Key points about meningitis

  • Meningitis is an inflammation (swelling) of the protective membranes (meninges) covering your brain and spinal cord.
  • The swelling from meningitis typically triggers symptoms such as headache, fever and a stiff neck.
  • Get medical help immediately if you suspect someone might have meningitis.
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  • There are many causes of meningitis, the most common being viral or bacterial infection.
  • Bacterial meningitis can develop very rapidly over a few hours and can cause serious complications or even death.
  • Those most at risk are babies and young children under 5 years, teenagers and young adults, older adults, those with weakened immune systems or those living in shared accommodation.
  • Common symptoms of meningitis include a sudden high fever, headache, sleepiness, joint and muscle pain.
  • If you suspect someone might have meningitis contact your doctor without delay. Bacterial meningitis can be treated with antibiotics, but early treatment is important.
  • A number of vaccinations are available that offer some protection against meningitis.

Meningitis symptoms


Babies and children Teenagers and adults
  • fever
  • crying, unsettled, irritable
  • refusing drinks or feeds
  • vomiting
  • sleepy, floppy, harder to wake
  • stiff neck, dislike of bright lights
  • reluctant to walk
  • rash 
  • fever
  • headache
  • vomiting
  • sleepy, confused, delirious, unconscious
  • joint pains, aching muscles
  • stiff neck
  • discomfort looking at bright lights 
  • rash 


If you or anyone in your family has these symptoms, call your doctor straight away or call 111. Say what the symptoms are.


  • You can also call Healthline free on 0800 611 116, 24 hours a day – even if you have already been seen by a health professional.
  • If you have seen a doctor and gone home, but are still concerned, don't hesitate to call your doctor again or seek further medical advice. Don’t be put off. Insist on immediate action.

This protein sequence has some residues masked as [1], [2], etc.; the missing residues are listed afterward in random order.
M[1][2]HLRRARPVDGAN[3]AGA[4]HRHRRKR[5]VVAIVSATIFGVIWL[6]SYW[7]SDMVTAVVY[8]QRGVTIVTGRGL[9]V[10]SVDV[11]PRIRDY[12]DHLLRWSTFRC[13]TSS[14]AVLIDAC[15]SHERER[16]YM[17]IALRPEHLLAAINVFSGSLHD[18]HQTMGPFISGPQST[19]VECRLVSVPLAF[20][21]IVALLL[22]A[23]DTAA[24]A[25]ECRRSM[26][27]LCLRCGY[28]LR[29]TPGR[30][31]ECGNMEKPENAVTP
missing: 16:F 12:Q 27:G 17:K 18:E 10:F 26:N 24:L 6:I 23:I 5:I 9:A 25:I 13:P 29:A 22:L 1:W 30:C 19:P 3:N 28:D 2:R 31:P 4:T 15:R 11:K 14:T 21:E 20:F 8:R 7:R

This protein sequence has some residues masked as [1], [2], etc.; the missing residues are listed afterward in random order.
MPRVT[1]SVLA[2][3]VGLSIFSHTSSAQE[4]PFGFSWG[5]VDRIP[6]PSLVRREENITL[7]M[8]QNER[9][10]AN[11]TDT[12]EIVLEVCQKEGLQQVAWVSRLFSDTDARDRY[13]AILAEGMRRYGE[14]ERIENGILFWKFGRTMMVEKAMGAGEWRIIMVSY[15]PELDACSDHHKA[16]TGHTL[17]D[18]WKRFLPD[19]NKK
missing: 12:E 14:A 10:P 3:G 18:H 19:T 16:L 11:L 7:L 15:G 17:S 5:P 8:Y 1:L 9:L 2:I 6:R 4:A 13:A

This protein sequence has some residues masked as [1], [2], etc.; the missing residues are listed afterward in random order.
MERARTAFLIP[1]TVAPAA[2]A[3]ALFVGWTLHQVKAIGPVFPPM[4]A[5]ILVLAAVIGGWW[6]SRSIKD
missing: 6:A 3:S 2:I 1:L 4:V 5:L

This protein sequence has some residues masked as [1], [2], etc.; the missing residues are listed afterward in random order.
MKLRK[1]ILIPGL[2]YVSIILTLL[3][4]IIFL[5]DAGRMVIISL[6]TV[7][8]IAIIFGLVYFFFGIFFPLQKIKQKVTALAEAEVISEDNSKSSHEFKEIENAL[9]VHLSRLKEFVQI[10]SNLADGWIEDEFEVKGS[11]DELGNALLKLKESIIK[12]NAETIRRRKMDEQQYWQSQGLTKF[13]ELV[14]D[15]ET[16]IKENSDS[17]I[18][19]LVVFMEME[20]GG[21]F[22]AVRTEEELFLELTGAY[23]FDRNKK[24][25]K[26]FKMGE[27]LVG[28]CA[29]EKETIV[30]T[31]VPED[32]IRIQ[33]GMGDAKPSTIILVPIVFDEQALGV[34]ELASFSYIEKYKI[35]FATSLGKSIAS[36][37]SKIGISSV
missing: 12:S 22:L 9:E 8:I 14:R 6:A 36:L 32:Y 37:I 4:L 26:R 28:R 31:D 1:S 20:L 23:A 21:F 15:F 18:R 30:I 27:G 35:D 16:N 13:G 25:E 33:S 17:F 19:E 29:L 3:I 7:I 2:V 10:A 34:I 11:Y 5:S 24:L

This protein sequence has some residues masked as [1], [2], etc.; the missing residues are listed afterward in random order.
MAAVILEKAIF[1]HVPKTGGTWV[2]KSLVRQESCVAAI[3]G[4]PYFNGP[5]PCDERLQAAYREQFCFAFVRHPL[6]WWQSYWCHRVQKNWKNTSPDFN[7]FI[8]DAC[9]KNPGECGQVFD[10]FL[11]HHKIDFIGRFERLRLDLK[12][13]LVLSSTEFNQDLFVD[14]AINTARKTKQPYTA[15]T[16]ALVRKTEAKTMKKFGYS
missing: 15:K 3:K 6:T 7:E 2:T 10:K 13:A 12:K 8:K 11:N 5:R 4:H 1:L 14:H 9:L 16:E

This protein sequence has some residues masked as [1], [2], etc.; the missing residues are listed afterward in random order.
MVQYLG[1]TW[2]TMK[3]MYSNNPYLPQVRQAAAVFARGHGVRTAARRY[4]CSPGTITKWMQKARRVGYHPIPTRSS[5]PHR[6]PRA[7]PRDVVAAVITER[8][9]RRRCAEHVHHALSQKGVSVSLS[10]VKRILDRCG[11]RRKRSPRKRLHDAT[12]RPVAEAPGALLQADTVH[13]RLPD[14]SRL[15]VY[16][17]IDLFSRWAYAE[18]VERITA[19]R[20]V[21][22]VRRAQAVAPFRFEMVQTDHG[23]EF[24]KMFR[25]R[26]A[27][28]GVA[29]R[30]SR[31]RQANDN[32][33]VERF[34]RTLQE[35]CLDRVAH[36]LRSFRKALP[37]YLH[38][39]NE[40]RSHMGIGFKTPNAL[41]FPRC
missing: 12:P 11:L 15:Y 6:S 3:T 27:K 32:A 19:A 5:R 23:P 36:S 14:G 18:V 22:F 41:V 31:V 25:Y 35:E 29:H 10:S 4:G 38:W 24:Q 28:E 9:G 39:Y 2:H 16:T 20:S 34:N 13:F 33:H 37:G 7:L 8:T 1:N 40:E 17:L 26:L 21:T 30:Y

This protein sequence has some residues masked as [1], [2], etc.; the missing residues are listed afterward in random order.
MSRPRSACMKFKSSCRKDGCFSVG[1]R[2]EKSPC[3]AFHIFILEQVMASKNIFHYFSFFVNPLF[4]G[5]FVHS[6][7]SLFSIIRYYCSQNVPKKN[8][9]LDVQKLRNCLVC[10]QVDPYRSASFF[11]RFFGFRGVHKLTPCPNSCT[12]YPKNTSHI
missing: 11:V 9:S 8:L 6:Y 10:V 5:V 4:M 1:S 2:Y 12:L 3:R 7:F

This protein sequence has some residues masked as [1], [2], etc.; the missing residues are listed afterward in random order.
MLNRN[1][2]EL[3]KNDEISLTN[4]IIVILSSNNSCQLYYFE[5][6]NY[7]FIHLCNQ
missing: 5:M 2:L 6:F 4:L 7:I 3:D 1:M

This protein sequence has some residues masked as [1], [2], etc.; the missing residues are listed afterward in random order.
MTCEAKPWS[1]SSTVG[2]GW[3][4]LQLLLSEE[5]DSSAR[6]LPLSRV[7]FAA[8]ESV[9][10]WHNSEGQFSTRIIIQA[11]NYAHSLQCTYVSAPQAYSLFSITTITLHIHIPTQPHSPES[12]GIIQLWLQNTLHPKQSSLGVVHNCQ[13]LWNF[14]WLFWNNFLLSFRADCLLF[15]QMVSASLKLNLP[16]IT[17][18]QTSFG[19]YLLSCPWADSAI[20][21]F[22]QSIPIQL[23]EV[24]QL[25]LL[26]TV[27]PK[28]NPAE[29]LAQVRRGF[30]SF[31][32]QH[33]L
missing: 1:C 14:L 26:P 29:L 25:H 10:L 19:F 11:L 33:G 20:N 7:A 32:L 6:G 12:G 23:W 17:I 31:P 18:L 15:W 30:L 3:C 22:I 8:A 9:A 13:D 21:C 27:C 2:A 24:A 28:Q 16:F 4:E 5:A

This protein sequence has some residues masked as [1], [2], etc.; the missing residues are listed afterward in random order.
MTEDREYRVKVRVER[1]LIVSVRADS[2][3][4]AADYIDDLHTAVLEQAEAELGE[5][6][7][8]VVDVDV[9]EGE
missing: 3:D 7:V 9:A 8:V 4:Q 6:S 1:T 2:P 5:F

Meningitis is usually caused by a viral or bacterial infection. Viral infection is more common but less severe than bacterial infection, which can be life-threatening.

The viruses and bacteria that cause meningitis may live in your nose and throat. People of any age can carry them without becoming ill, but can infect others through close contact (ie, coughing, sneezing, sharing utensils).

Some of the viruses and bacteria that can cause meningitis include:

There are a number of different vaccines that help provide protection against the infections that can cause meningitis.

Less common causes of meningitis include cancer, lupus, some medications, head injury or brain surgery.

Anyone can get meningitis, but some groups of people have a higher risk of getting it, for example:

  • anyone who hasn't completed the recommended childhood or adult vaccination schedule
  • children younger than 5 years old have a higher risk of viral meningitis
  • babies and toddlers under the age of 2, and adults over the age of 50 have a higher risk of bacterial meningitis. Meningococcal meningitis tends to occur mostly in adolescents and young adults, as well as young children.